Expressed in degrees, Brix refers to the sugar content of grapes and wine.
Brix values are important because they can be measured objectively, informing winemakers when to harvest their grapes and communicating amounts of residual sugar left in a wine after fermentation.

A Brix value, expressed as degrees Brix (°Bx), is the number of grams of sucrose present per 100 grams of liquid. The value is measured on a scale of one to 100. During the winemaking process, winemakers use this number to calculate an approximate potential alcohol content by multiplying the Brix by 0.59. (In other words, each gram of sugar that’s fermented will turn into about a 1/2 gram of alcohol).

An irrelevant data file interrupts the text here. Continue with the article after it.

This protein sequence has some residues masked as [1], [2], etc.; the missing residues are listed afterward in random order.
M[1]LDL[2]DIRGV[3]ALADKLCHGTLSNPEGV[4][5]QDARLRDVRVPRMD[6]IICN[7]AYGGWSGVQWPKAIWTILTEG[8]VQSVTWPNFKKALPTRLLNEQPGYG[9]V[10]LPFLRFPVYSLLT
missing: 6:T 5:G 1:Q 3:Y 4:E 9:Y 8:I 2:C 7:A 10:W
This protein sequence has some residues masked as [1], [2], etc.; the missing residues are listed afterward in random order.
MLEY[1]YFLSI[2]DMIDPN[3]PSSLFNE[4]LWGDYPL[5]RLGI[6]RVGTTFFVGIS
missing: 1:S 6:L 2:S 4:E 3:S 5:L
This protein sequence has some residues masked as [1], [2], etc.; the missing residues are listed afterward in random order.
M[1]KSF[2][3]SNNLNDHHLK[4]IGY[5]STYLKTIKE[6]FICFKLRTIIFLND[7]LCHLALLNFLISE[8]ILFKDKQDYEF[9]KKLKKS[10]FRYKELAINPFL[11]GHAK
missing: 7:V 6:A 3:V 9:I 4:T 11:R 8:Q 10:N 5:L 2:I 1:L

To determine the Brix, in the vineyards, winemakers use a device called a refractometer. To use this device, they crush single grapes from different sections of their vineyard to see what sections are ripening first and which are nearing the optimal time to harvest.

Winemakers also measure Brix in the winery during the winemaking process. After the grapes have been pressed, they analyze the final sugar content and potential alcohol level of the wine using a hydrometer - a simple mechanical tool that floats at a certain density.